The Planned Parenthood Association of Ghana (PPAG), a Non-Governmental Organisation, has reiterated calls on traditional authorities to support efforts and campaigns to end child marriage and promote girl-child education and empowerment.
Ms Fatima Ayamga, Field Officer, PPAG, who made the call noted that child marriage continued to be inimical to the growth and development of young people particularly girls and said the situation required urgent collective efforts from all stakeholders to address it for accelerated sustainable development.
“These teenagers are our future and we cannot afford to allow them to get married at tender ages and start having children. Their education would be truncated and they will not be prepared mentally for such a task,” she stressed.
This, she called on all traditional leaders including the chiefs and queen mothers to join the fight against the menace by educating their subjects on the adverse effects of child marriage on the development of the community and enforce community regulations that would deter people from indulging in the practice.
Ms Ayamga was speaking at Yorogo, a suburb of Bolgatanga Municipality of the Upper East Region on the re-launch of a child marriage campaign dubbed, “End Child Marriage” by PPAG.
It was part of the United Nations Population Fund (UNFPA) project with funding support from the Global Affairs Canada, aimed at empowering community stakeholders to help end child marriage menace in the Municipality.
Ms Ayamga noted that the achievement of the United Nations Sustainable Development Goals remained unrealistic when urgent action was not taken to address teenage pregnancy and child marriage among children.
She advised parents against pushing their teenage pregnant girls into early marriage and noted that in as much as they were disappointed in their wards, compelling them to marry without considering the welfare of the child could be detrimental.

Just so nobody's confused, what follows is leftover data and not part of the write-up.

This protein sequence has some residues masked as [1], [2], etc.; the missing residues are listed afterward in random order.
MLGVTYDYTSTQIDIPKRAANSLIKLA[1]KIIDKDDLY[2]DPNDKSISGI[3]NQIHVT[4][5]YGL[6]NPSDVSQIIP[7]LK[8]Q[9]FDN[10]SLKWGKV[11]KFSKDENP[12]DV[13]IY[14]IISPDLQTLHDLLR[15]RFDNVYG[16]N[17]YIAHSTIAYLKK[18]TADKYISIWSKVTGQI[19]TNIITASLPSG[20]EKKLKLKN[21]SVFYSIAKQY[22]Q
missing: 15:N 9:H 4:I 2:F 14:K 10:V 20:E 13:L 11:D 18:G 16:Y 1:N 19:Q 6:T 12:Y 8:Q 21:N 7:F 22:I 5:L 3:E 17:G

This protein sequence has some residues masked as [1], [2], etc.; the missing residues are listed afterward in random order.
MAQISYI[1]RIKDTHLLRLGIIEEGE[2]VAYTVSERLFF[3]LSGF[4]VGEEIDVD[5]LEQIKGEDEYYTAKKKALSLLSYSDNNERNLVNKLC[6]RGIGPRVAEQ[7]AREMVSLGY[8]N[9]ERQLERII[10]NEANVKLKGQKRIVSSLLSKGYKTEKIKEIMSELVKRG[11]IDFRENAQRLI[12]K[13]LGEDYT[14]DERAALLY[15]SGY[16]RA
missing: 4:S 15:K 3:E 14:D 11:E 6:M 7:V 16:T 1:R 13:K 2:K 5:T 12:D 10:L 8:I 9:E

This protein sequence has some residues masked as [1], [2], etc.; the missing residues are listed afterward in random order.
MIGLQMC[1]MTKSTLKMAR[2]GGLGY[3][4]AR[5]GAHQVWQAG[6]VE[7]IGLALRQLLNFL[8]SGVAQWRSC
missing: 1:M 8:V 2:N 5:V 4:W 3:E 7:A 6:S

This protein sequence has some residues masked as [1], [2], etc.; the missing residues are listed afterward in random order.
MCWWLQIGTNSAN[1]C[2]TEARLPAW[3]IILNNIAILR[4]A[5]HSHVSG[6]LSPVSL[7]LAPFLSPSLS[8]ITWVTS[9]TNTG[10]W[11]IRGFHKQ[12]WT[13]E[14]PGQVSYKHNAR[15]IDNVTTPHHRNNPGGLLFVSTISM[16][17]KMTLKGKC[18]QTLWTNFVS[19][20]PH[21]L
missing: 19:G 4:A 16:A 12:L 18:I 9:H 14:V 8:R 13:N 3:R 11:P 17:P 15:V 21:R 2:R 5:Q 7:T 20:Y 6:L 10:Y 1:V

Instead, she said, parents should support their wards to return to school after birth or learn a trade to ensure that they had viable economic adventures to ensure financial independence and help them to live dignified lives.
Mr Jonathan Atsu Dordor, an Investigator, Upper East Regional Domestic Violence and Victim Support Unit (DOVVSU) of the Ghana Police Service, noted that child marriage was a criminal offence and an affront to the Children’s Act of 1998, Act 560.
Mr Dordor noted that poverty had been identified as a major driver compelling parents to give their children who were under 18 years into marriage and warned such parents to desist from the act as they risked being prosecuted.
“Even though as poor as we may be, we have so many ways of making money or solving issues, marriage should not be the last resort and it is also not wise. So, any parent who pushes the child into marriage, the law will also deal with such a person because the law is no respecter of anybody,” he said.
Mr Akengo Aziire, an Elder of the Yorogo Community, noted that unlike before, due to education and enlightenment child marriage had reduced drastically in the community.
He commended PPAG and its partners and noted that girl child education was paramount to the community and pledged the support of the traditional leaders and other opinion leaders in the community to support all efforts to totally eliminate the issues.